Raising kids who vote

If you ask any group of kids whether they’d like to play soccer or tug-of-war, one thing’s for sure: Every child will want their vote to be counted! We can encourage our kids to become voters and help them learn through play. Check out these ideas to get started.

Between our kids’ elementary school years and the time theyreach the voting age of 18, they lose steam. Four years ago, only41 percent of registered 18- to 20-year-olds showed up to vote inthe presidential election.

We want our kids to be less intimidated by the word “politics”and to be engaged in the process, says Tammy Gagne, author of thebook series A Kid’s Guide to the Voting Process (Mitchell Lane,2012). “A child who understands the importance of the issues won’tsee a ballot as just another piece of paper.”

Kirsetin Morello is a freelance writer, blogger and mom.


Message: Every vote is equal.

How to play:

  1. Choose a ballot topic:Family night: board game, movie, orread aloud?Next vacation: hitting the beach in Door County,zipping down water slides at the Dells or a staycation in downtownChicago?
  2. Create ballots with more-or less-options than family members toavoid a tie.
  3. Discuss the pros and cons of each idea. Lobbying isencouraged.
  4. Allow everyone to fill out his or her ballot privately and dropit into the ballot box (any box with a slot cut in the top).
  5. Count the votes.

Parents of younger children may want to split their votes, sothat two kids who vote together can win. But with older kids, it’simportant for everyone to vote their conscience, says Gagne. “Thevalue is in teaching them that you’ll vote the way they’d like ifthey can convince you it’s the better choice,” she says.

Mock ballots


Message: In a democracy, you have the right tovote.

How to play:

  1. Explain the concept of a dictatorship, like North Korea, toyour kids.
  2. Choose one person in the family to be Dictator for a Day.
  3. The dictator gets to make all of the important decisions thatday. If she wants ice cream, she gets it. If she wants others toget none, it’s her call. Bedtime, dinner, snacks, books-theDictator decides.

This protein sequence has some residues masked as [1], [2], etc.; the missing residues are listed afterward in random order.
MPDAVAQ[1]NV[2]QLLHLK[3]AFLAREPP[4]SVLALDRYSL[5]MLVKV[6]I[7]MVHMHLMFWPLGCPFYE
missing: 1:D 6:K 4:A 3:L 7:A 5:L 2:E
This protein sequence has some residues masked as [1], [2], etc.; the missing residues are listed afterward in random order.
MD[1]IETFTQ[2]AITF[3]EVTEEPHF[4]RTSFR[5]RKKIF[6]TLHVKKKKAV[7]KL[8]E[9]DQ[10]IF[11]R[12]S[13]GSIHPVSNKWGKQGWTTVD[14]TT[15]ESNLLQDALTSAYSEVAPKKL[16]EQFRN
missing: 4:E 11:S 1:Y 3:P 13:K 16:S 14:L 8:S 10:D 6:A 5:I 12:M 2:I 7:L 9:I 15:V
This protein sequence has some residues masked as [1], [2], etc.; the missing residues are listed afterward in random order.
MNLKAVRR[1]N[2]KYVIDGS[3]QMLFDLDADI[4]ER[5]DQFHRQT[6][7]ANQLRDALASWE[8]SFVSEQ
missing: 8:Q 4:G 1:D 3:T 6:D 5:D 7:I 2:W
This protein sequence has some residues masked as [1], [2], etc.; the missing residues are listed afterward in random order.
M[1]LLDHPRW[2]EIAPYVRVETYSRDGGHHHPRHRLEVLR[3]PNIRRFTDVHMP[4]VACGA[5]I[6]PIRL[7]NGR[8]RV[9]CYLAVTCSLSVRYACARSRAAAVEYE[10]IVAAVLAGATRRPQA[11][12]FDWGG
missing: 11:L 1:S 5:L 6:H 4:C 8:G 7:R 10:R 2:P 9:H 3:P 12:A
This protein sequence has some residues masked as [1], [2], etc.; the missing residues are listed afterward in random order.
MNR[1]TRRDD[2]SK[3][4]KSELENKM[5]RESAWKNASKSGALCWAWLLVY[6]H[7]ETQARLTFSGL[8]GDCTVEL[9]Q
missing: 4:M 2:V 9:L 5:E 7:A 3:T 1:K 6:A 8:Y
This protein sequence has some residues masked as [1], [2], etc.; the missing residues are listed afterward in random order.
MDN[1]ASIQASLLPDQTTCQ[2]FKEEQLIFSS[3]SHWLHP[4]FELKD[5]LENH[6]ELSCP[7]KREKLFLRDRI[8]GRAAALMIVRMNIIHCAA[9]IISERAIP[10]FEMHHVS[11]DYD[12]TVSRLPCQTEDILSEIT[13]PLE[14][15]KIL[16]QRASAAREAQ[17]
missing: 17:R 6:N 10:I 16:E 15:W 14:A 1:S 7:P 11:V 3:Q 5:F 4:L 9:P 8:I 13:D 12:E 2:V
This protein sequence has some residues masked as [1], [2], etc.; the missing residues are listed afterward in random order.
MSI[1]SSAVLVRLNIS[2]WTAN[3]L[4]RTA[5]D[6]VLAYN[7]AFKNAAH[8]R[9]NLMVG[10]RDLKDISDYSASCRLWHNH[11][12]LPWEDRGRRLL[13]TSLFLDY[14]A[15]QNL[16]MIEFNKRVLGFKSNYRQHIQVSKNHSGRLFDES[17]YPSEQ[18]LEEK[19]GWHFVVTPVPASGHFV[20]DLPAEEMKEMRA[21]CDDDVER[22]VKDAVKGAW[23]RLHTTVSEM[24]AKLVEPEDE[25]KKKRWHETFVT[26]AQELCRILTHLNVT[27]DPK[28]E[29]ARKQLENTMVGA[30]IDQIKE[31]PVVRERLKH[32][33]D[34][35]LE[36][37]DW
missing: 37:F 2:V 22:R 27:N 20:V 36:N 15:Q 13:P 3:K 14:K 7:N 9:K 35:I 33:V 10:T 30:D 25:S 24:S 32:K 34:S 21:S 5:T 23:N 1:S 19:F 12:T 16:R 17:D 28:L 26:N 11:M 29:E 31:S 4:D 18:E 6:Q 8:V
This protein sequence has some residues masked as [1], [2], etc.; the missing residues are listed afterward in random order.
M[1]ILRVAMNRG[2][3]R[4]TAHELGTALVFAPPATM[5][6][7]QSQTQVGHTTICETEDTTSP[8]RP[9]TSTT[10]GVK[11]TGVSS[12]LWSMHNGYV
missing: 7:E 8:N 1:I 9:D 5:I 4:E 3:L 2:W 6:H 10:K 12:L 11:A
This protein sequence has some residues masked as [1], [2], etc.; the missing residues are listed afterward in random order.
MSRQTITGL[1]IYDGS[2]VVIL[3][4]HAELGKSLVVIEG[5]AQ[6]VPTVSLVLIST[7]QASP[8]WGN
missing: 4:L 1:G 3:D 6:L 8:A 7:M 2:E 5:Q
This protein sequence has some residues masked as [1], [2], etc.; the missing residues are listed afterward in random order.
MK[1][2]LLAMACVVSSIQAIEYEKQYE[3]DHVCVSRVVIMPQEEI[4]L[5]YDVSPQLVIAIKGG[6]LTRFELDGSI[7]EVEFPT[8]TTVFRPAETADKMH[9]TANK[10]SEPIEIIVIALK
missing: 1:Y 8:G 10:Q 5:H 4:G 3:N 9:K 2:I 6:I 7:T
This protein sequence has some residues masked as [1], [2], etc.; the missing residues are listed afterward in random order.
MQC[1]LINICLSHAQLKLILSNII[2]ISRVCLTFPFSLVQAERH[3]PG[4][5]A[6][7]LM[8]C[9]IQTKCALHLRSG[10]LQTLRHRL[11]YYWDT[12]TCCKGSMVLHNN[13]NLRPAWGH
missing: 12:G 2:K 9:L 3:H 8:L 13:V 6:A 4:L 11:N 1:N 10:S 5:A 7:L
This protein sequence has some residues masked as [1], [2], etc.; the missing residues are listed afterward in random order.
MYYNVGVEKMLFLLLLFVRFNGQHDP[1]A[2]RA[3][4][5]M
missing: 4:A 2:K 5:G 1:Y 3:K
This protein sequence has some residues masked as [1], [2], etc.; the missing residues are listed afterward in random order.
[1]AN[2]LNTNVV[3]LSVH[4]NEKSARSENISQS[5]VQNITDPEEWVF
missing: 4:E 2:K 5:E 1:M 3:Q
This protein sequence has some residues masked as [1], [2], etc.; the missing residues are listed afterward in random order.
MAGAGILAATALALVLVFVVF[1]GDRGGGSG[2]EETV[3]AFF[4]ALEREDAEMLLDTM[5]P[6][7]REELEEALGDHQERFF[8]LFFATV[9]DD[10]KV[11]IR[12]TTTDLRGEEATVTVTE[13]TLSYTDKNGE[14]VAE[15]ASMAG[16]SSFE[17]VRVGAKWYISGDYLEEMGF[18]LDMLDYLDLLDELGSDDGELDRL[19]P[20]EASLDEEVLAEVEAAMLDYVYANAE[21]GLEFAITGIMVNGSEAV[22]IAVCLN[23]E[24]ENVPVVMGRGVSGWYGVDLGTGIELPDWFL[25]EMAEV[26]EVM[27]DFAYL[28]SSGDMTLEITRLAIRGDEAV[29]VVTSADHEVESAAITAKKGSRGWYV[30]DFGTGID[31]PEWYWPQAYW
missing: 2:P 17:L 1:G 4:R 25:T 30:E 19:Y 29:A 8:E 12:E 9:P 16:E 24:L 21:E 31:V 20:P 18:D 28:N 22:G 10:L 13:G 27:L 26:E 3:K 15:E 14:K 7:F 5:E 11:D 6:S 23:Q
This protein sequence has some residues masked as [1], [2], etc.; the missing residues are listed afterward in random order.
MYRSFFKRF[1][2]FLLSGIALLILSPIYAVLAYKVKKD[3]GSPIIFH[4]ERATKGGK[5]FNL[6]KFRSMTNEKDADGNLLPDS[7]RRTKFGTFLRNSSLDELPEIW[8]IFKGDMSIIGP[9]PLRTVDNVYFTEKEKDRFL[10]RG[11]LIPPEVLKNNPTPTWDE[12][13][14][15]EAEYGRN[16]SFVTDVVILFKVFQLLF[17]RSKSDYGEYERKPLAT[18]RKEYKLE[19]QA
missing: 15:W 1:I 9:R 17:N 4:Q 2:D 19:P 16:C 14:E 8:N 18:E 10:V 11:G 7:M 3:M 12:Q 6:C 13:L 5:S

It’s especially effective to play Dictator for a Day afteryou’ve already done the Mock Ballot game. When your kids haveexperienced both sides-having their say and having no say atall-it’s not hard for them to figure out that they’re lucky to havea vote and to want to exercise it.

Dictator for a Day


Message: It’s important to have foundational rules thatgovern a country or a family.

How to play:

  1. Brainstorm lots of ideas for potential family constitutionrules.
  2. Get specific. For example, if one of your laws is Respect OurHome, you could include ‘clear your place after meals,’ or ‘putyour clothes in the hamper’ as bullet points to make sure everyoneunderstand how to respect your home.
  3. Have everyone sign a copy of your family constitution with afancy pen. Display your family constitution prominently in yourhome.

Create a family constitution


Message: Your vote matters.

How to play:

  1. Create a list of ideas for family fun this weekend.
  2. Write everyone’s ideas on a poster board.
  3. Allow each family member to cast three votes by placing tallymarks by the activities they support. They can divide their tallieshowever they’d like.
  4. Count ’em up.

This activity is great for visual learners, because they can seethe tallies accumulating as each person votes. When you do thewinning activities with your kids, it helps them feel the might oftheir vote.

Family fun poster board


Message: Mom and Dad vote.

How to:

  1. Take your kids to the polls with you. “If you tell your kidsthat voting is important, but don’t make the time to vote when yourschedule is busy, they’ll quickly realize your heart isn’t in it,”Gagne says.
  2. Get an “I Voted” sticker for you and your kids.
  3. Bring your camera, suggests Gagne. “Take pictures of your kidsbeside the sign that says ‘Vote Here’ so they see the event as oneworthy of recording in the memory books.”

Take them to the polls


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